ONE of the honours of service as MSP is representing Parliament at the annual remembrance ceremonies.

This year, the last time I will have that privilege, was rather different due to coronavirus restrictions.

Nonetheless, every town and village in the county found ways to ensure that we remember those who gave their lives in service of the country, fulfilling the promise “we will remember them”.

I laid a wreath in Haddington without ceremony, but with the Lord Lieutenant and the Provost, then attended the socially distanced service in St Mary’s.

The church gate featured the beautiful remembrance sculpture by Felicity Haire, celebrated on the Church of Scotland’s social media, and the service included the very moving fall of poppies. Perhaps it was my imagination, or maybe just the smaller congregation, but that silence did seem even more profound than usual, and you could hear every poppy land.

There is a lesson to be had here: for no matter how difficult the restrictions we face due to Covid-19, they are nothing compared to the privations our parents and grandparents suffered through two world wars.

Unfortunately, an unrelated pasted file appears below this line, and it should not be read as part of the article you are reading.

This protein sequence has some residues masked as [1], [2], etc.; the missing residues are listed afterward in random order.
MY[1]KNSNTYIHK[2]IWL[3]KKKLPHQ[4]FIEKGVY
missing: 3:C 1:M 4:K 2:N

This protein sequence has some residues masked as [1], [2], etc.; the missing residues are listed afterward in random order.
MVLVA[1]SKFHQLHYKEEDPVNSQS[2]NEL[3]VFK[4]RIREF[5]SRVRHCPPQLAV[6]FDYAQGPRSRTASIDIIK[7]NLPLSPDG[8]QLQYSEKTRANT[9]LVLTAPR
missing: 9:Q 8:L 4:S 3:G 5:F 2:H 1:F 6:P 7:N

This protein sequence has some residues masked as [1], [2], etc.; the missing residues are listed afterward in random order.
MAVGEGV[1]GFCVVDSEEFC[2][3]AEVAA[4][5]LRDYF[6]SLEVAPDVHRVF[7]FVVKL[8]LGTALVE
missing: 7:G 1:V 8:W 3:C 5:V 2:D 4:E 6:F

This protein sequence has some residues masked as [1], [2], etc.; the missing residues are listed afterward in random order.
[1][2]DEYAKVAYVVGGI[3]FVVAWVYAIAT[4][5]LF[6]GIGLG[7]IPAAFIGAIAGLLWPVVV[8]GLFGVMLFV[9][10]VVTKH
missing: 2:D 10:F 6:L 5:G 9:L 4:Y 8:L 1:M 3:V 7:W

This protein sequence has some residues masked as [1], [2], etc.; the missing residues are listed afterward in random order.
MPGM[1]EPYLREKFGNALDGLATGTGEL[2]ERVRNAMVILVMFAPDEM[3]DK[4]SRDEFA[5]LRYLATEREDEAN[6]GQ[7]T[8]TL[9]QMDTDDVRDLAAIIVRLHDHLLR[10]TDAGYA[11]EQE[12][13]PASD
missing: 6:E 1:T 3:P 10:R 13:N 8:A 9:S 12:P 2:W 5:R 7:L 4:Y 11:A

Yet they did come to an end, and better days did prevail, as they will I am sure with regard to the pandemic, if we support each other and do what is necessary in the meantime. There was even some hopeful news regarding a possible vaccine.

There is a cost, though, and I was pleased that the festival of remembrance broadcast acknowledged the NHS and social care frontline staff who have lost their lives to Covid in service to us all.

That same weekend saw the beginning of the end of President Trump’s term. Watching coverage, I was struck by how many Americans saw this as more than just a change of president, but rather the close of a dark chapter in their history and a victory for decency, respect and truth.

So, the message of the weekend was one of hope – that we can work through tough times, and they will end eventually.